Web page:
The anniversary of the death of one of the most famous Slovaks has been practically ignored.
November 7 marked the death in 1992 of Alexander Dubček, leader of then Czechoslovakia during the 1968 Prague Spring. The day went unmarked by many Slovaks and a number of teachers now say their students are losing touch with one of the country's greatest figures.
"The students know who Dubček is but only through broadcasts on school radios and trips to state memorials for those who are old enough," said Naďa Michalková of a school in Bratislava.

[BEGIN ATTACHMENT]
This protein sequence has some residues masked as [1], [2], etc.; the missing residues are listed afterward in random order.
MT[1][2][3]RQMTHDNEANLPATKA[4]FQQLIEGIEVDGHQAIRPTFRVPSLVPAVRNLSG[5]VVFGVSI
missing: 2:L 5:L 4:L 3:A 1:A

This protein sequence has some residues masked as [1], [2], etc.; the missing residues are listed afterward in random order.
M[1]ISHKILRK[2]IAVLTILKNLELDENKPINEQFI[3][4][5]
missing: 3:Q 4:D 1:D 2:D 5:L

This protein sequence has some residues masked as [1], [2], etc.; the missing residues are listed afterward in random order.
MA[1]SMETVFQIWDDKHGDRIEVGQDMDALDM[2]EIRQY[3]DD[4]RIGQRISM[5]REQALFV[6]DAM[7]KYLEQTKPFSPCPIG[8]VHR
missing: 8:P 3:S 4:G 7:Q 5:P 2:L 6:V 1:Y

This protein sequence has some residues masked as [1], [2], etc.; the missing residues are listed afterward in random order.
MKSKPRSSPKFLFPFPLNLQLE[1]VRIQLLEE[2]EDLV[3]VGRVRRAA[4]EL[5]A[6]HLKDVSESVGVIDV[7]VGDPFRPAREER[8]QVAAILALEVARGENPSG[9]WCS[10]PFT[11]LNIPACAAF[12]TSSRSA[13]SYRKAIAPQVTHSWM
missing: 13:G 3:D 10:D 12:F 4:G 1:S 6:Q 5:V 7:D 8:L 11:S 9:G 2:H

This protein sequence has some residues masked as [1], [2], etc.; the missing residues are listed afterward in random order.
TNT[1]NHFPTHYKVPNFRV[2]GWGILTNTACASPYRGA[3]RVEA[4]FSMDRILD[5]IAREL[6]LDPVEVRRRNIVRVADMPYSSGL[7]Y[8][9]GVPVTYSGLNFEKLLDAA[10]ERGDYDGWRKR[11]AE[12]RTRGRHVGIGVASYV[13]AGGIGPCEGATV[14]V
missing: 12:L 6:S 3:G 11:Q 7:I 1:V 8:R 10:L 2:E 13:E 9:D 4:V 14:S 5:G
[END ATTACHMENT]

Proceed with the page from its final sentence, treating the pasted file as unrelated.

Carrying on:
Meanwhile MP Jaroslav Volf has called for an investigation into the death of the "Prague Spring" leader in a car accident in 1992.
Dubček, who became the world's most famous Slovak when he stood up to the Russian tanks in 1968 and led Czechoslovakia in what he called "socialism with a human face" died after his personal driver lost control of his car.
An investigation ruled the crash accidental but rumours surfaced at the time that foul play may have been involved.
19. Nov 2001 at 0:00 | From press reports of TASR and SITA